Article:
The casual reader will look at articles describing Nestle‘s recent investment in Freshly and get no further than the intended message: “The $240 billion global conglomerate has invested in an emerging, US meal-kit delivery startup!” It’s all top-level stuff, which is exactly what Freshly’s PR Department wanted: An attention grabbing headline highlighting the Nestle brand, garnished with an eye-catching investment figure. Come to think of it, it’s kinda like Freshly’s own Grilled Chicken Risotto . . . a popular, hot American entree with a rich, European-style base.
Sounds wonderful, so why do I have an odd taste in my mouth?
Less than one year ago Freshly raised $21 million in a Series B Round. One can only assume that the company has blown through that money . . . hence the need for this $77 million Series C Round. Twenty one million dollars spent in just eleven-plus months, now that’s an impressive burn rate! It will only increase from here. Nobody ever suggested that home food delivery was a low-cost undertaking.
Who suggested it would be very profitable?
The prices for Freshly’s meal plans range from $8.99/meal to $12.50/meal, depending on the number of meals one commits to buy each week. Free delivery is included. They seem to be attractive deals. Maybe, too attractive. I, for one, am having a hard time seeing how those meal prices will ever yield profit margins that would justify the $107 million investment to date.
It’s time to do some math.
Restaurant industry data for 2016 show (full service) restaurant meals averaging $15/each. Food costs represent 32% of that sales “ring.” With Freshly’s meal prices averaging only $10, and given Freshly’s insistence on superior product quality, I would expect its food costs to be a somewhat higher percentage. Let’s peg them at 40% of sales. The good news is that Freshly will have labor costs that are much lower than those of the average restaurant (a daunting 33% of restaurant sales last year). The bad news? Freshly will incur packaging and delivery costs that restaurants do not. For the purposes of this example, let’s estimate Freshly’s direct labor, packaging and delivery costs at 25% of sales. I think that’s a generous estimate . . . as delivery costs alone can easily be $1.50 to $2.00 per meal, or 15%-20% of sales in this case. Now, let’s plug in something for basic G&A expenses. According to the census bureau, US industry G&A expenses ranged from 10-25% of sales last year. For this analysis we’ll assume no executive suite extravagances; let’s take a mid range G&A estimate of 18% of sales.
Now, where’s my calculator . . . ?
So far, my estimates of Freshly’s unit costs have reached 83% of sales. That leaves only 17% to cover Sales and Marketing expenses and, of course, profits. Freshly’s is an e-commerce sale with no need for costly retailer marketing-support plans, but digital marketing is not cheap, especially when competing in a crowded home-delivery field. Blue Apron, Chef’D, Sun Basket and others are all chasing the same consumers with comparable products and services. Freshly will have to spend money to drive customers to its site and to keep its churn rate low. It’s hard to imagine Freshly reaching break even in the short term.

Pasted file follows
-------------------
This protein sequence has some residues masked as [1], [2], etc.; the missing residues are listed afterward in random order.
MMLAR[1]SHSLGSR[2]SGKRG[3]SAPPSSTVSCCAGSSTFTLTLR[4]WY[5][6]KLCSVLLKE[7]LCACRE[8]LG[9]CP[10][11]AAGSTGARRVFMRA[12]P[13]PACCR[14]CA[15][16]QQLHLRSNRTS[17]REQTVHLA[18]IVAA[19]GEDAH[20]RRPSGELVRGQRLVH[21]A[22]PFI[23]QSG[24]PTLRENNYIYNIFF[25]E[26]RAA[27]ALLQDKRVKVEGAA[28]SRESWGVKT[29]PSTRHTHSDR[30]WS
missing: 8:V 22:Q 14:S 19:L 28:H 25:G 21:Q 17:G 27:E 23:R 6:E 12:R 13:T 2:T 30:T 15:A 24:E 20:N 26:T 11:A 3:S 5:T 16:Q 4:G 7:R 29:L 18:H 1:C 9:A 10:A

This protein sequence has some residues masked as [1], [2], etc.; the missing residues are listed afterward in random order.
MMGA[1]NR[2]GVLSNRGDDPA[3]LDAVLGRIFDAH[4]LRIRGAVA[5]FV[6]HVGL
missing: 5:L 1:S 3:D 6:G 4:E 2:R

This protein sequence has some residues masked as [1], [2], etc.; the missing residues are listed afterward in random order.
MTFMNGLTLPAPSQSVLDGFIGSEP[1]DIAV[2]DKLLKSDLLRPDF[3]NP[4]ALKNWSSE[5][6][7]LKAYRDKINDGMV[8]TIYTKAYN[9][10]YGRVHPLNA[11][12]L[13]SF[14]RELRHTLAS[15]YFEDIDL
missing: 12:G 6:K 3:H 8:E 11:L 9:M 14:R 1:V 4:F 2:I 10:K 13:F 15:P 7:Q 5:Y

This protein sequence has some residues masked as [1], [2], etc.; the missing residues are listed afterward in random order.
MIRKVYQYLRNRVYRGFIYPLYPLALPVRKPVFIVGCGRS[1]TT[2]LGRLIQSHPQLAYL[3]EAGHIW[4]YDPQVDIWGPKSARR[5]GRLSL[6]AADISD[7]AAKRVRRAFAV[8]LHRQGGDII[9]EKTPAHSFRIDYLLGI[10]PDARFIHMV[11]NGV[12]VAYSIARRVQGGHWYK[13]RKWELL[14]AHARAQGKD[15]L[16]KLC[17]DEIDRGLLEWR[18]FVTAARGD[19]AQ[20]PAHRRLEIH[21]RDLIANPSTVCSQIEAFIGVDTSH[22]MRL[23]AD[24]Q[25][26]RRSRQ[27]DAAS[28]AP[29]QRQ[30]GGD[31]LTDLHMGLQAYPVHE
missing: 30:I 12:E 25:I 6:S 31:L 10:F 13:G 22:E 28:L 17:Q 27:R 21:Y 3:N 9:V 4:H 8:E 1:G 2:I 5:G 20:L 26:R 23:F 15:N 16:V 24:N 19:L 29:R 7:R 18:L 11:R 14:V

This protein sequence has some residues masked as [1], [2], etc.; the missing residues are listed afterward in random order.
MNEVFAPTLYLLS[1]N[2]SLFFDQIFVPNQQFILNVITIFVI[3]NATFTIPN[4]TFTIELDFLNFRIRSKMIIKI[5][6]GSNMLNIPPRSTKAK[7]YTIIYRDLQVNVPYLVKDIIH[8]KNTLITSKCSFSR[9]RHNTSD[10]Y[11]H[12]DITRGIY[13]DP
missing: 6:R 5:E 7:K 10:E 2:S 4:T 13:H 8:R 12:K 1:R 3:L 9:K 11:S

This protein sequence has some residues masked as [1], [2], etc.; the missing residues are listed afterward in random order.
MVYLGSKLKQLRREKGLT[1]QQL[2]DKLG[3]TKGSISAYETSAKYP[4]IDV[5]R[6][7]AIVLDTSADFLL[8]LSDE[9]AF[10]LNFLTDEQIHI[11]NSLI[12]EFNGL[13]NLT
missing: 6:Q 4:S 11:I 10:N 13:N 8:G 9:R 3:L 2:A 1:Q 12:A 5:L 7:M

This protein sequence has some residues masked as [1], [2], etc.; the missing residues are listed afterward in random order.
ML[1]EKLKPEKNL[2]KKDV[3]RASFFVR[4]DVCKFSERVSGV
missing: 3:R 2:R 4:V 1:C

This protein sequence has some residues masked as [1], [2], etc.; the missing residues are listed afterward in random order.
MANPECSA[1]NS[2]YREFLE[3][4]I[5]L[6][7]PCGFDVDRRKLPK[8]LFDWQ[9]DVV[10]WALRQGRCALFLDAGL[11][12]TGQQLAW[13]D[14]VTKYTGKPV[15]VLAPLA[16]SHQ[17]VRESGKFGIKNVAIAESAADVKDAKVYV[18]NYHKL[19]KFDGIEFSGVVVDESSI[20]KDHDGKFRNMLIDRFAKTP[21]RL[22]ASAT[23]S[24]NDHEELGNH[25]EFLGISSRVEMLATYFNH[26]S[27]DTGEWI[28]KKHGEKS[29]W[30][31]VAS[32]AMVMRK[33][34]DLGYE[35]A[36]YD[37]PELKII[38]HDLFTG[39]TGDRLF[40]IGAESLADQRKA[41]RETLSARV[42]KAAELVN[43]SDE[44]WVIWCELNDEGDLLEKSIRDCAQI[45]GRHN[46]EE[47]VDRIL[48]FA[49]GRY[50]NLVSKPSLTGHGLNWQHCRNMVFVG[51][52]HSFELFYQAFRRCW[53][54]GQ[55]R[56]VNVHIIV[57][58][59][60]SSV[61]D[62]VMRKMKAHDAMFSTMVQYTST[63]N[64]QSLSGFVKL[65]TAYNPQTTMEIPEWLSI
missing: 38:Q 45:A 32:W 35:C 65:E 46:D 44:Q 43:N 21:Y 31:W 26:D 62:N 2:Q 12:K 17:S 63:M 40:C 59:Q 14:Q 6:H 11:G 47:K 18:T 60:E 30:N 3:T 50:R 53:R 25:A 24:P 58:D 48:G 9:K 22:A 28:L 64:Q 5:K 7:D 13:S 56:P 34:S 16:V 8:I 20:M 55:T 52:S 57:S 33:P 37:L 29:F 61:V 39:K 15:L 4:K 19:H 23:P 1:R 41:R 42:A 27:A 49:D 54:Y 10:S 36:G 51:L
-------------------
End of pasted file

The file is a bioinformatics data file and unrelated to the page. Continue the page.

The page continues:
A true pessimist might even question where Freshly will ever find the volume efficiencies that would generate profit margins sufficient to justify investor returns of, say, 10x their investment. I’m not such a pessimist. There will be one (at least) big winner in the home delivery arena; it could be Freshly. I also believe the venture capitalists are intelligent and have their exits covered. Nestle is one such exit. Letting a strategic investor participate in a deal at a relatively early stage could be seen as limiting the potential to attract other strategic acquirers later. A textbook no-no. In this case, Nestle would be privy to confidential Freshly information and could prove problematic should another industry player become interested. Why do it?
Beside obvious PR value, Nestle offers the VCs a potential safety net, another exit. Should Freshly stumble, the VCs may still be able to sell to Nestle at a price that, in a classic make vs. buy analysis, makes sense for Nestle . . . while still offering a positive return for the VCs. It’s a potential win win. It may also explain why Nestle isn’t disclosing its actual investment. While noted as the lead investor in this $77 million Series C Round, Nestle is joined by a large number co-investing VCs. The risk is well spread out. So, a $15 million investment may have been sufficient to be the “lead” in this case. That’s a relatively low cost place-holder in an attractive market category. It’s certainly not a partnership, likely not even a strong commitment. Right now, let’s consider it a lottery ticket.
Freshly has raised $107 million in total since launching in 2015.